A new community centre for the north of Cambridge?

PUBLISHED: 15:02 05 January 2017 | UPDATED: 00:02 06 January 2017

The concept picture of Clay Farm Centre - a similar community centre could be built in Arbury

The concept picture of Clay Farm Centre - a similar community centre could be built in Arbury

ILIFFE

The city council is asking residents what they would like to see in a shake-up of council-run community centres.

The community services scrutiny committee will decide later this month whether a consultation will go forward in February that would gather people’s thoughts on proposed changes to community centres around the city.

The overall aim is to improve the services and facilities available to those in the city with the greatest need.

The most ambitious idea being put forward is the construction of a new ‘community hub’ in Arbury that would serve the north of the city. It would effectively replace the council-run Meadows Community Centre and Buchan Street Community Centre in King’s Hedges, and be comparable to the new Clay Farm Centre that was constructed for residents of Trumpington and Great Kneighton, which will open this year.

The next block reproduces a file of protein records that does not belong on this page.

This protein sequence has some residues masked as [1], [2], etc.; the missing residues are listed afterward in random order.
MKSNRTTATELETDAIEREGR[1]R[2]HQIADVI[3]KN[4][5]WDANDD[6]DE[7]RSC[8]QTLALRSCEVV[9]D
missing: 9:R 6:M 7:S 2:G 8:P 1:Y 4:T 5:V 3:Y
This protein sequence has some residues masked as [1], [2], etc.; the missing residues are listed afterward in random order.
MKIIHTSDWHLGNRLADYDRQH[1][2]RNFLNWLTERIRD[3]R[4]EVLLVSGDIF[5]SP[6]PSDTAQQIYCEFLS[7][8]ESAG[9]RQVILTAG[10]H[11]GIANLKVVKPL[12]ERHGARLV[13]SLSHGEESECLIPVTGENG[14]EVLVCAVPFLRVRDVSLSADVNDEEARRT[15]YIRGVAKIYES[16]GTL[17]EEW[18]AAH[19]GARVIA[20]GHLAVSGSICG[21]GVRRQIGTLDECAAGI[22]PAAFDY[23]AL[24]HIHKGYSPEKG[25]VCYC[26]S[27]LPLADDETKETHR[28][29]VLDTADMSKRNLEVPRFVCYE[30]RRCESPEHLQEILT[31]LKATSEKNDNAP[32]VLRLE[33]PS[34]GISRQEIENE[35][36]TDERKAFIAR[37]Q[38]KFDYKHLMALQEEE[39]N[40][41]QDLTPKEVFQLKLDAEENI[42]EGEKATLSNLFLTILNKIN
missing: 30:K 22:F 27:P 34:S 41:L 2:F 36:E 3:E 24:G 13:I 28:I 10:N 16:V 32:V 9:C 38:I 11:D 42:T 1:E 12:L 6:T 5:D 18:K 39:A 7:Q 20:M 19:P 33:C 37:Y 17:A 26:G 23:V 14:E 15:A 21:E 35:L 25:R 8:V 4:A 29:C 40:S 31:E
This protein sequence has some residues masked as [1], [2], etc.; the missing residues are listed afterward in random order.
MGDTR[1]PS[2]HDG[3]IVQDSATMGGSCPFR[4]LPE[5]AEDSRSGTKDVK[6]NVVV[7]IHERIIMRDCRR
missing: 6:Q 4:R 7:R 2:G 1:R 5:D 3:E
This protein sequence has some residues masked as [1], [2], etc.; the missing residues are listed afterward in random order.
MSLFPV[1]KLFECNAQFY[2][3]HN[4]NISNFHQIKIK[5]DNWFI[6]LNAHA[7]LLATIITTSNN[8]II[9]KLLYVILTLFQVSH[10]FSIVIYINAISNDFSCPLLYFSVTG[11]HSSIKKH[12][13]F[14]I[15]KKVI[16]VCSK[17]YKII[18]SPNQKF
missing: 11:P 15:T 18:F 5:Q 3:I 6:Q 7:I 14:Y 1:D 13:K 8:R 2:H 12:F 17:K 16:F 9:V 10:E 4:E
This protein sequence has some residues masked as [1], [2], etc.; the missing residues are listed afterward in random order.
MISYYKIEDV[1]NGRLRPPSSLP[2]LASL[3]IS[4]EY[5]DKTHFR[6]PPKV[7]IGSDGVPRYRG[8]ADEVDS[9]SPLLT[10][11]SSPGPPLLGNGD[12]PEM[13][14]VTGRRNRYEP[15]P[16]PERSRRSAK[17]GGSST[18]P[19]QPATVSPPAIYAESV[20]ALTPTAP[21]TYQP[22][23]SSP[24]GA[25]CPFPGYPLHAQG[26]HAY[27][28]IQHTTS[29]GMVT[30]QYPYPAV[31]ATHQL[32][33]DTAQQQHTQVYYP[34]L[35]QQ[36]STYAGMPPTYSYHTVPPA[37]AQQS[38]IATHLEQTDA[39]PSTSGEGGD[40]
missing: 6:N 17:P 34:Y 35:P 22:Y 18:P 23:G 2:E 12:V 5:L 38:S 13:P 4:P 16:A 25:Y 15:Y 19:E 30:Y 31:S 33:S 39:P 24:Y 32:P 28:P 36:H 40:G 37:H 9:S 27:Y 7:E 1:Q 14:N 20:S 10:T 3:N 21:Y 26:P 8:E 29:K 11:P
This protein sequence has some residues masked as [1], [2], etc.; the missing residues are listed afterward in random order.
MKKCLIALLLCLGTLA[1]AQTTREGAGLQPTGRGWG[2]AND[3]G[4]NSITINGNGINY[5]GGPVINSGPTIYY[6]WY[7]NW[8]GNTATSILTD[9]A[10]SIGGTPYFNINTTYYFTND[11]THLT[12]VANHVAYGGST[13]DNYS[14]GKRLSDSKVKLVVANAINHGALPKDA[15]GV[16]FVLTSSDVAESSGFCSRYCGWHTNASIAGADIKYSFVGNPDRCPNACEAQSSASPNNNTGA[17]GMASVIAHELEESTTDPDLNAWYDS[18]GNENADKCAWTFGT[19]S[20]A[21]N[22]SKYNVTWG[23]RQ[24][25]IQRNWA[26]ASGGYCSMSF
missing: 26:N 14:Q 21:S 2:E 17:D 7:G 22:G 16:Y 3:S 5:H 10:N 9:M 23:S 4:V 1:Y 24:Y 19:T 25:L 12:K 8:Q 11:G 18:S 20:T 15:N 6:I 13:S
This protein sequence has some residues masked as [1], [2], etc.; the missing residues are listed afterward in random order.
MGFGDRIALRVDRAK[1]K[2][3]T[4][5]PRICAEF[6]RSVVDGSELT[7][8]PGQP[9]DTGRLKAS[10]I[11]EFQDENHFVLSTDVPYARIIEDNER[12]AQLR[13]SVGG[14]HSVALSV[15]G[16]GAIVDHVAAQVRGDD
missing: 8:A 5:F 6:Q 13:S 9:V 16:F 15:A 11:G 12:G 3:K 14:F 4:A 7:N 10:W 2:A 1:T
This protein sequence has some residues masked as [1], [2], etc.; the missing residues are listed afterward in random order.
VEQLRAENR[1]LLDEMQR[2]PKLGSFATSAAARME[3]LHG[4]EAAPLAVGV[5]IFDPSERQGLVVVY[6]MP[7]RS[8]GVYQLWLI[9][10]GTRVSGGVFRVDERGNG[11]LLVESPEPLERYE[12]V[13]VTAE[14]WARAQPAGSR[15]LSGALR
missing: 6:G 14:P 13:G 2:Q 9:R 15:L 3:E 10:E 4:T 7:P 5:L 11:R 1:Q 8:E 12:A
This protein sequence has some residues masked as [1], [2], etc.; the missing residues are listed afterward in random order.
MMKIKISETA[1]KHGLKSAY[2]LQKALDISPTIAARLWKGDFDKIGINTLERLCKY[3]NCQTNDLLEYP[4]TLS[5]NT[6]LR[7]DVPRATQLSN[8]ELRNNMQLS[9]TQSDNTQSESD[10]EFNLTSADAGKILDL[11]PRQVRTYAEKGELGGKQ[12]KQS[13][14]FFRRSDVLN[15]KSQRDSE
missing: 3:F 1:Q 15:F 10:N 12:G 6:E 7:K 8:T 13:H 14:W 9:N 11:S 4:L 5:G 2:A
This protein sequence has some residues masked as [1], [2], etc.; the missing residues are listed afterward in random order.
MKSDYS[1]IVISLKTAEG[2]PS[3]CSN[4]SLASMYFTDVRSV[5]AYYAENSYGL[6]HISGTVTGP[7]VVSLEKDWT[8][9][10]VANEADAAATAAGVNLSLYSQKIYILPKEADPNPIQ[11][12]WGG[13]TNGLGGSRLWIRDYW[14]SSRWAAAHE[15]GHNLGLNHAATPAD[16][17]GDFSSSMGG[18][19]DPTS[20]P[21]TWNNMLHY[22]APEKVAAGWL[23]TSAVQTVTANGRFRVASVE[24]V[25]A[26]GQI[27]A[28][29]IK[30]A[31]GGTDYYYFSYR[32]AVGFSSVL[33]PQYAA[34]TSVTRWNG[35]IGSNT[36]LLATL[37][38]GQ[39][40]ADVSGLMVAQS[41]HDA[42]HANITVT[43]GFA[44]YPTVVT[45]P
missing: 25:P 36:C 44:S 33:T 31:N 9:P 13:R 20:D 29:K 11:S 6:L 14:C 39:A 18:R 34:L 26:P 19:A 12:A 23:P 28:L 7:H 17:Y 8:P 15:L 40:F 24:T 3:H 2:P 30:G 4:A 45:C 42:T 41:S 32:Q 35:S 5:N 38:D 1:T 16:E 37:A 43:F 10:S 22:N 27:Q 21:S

This would also include the potential to relocate some community services to this new hub, which would be a multi-storey facility, thus freeing up some land so the city can spend some of its £70m affordable housing money gained from devolution.

Other proposals include: Improving facilities at Akeman Street or a redevelopment site nearby, enhancing facilities in King’s Hedges, meeting the needs of new communities coming to the city and addressing perceived gaps in provision of community facilities, namely in Abbey, Cherry Hinton, East Chesterton and Queen Edith’s wards.

The city is also exploring the opportunity to allow voluntary organisations manage community centres, which officers say works well in other cities including Oxford. Plans are for Clay Farm Centre to be run by Trumpington Residents’ Association, and plans would extend this scheme.

Cllr Richard Johnson, executive councillor for communities, said: “The detailed review that we have carried out has revealed that there is a real opportunity to improve services for residents by reviewing what we provide, where and how.

“In the coming months we will work closely with residents, groups and everyone who takes an interest in their community, to ensure that we continue to provide the right services people need to access within their local communities, which support our broader aim of ‘Building Stronger Communities’.

Should the consultation go forward it will last for three months, with a final decision in June.

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